Richard Maher, Research Fellow, Global Governance Programme, Robert Schuman Centre for Advanced Studies, European University Institute

This article was originally published on The Conversation. Read the original article.


Related video added by Juan Cole:

CNN: “White House staff told to save records on Russia”

10 Responses

  1. if countries believe Russia will interfere with their elections then they might want to consider it an act of war and act accordingly. Not with armies and such but the same things the Russians use.

    These countries might want to put more effort into making their citizens aware of what Russia is up to and ensure their computer systems are up to date regardless of the cost.

    Russia has unlimited resources to do what they want when it comes to these types of activities and unless other countries recognize this, they will loose. Its like China doesn’t have to invade a country, it just buys it up one property at a time. with Russia, they just play with the computers.

    It is in Russia and Trump’s best interests to have a divided Europe and to have “nationalist” parties in office. they will leave the E.U. thinking they are smarter and can handle Russia. Such are the egos of politicians. ?When you look at some of these nationalists you just want to shake your head. What a bunch of nut bars.

    liked the post

    • But this IS Russia’s Deep State capabilities being employed for a strategic objective. You act as if America has the only one. At some point, yes, our Deep State must be forbidden from its own activities along this line — but how is that to happen if our democracy is already dead? How are all the Deep States in all the multipolar powers to be controlled if we don’t recognize that Trump was the cybernetic equivalent of Hiroshima – and the arms race is already going full speed?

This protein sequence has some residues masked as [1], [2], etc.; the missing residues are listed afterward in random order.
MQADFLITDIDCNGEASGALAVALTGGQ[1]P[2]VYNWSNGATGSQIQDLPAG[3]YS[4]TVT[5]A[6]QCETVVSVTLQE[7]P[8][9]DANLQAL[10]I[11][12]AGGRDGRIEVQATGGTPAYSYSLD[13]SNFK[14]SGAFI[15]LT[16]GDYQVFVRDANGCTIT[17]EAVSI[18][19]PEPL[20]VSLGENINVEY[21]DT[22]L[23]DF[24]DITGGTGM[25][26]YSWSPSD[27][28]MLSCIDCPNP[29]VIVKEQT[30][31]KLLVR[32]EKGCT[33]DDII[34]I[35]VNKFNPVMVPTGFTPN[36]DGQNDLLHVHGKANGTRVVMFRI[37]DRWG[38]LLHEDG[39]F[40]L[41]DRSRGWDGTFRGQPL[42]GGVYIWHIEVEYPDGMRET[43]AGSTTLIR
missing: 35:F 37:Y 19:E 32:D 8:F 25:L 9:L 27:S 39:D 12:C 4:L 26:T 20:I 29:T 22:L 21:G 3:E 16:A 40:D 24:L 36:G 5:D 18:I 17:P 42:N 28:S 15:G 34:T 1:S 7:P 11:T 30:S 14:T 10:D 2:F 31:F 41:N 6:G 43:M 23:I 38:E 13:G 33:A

2. Learning from a French intellectual, Bruno Latour

    He makes the claim that the most important political actor is The Climate Regime

    Climate change plays the same role that social questions and the class struggle played over the two preceding centuries.

    Let that sink in. Socialism. Racism. Sexism. World Wars. Terrorism, Sovereignty – since the earth does not have boundaries. A new political actor has change the game.

    Many, including Juan Cole, have pointed out that climate change has been a major force unsettling the Middle East and other regions.

    I begin with the simple idea that climate change and its denial have been organising all contemporary politics at least for the last three decades.

    Trump’s election is an attempt to extend climate denial for another 4 years.


    I begin with the simple idea that climate change and its denial have been organising all contemporary politics at least for the last three decades. Climate change plays the same role that social questions and the class struggle played over the two preceding centuries.
    We can understand nothing about the way inequalities have exploded for forty years, and the accompanying movement towards massive deregulation, if we don’t admit that a good part of the globalised elite had perfectly understood what was going on with the bad news about the state of the planet, which, thanks to the work of scientists, began to crystallise at the beginning of the nineties.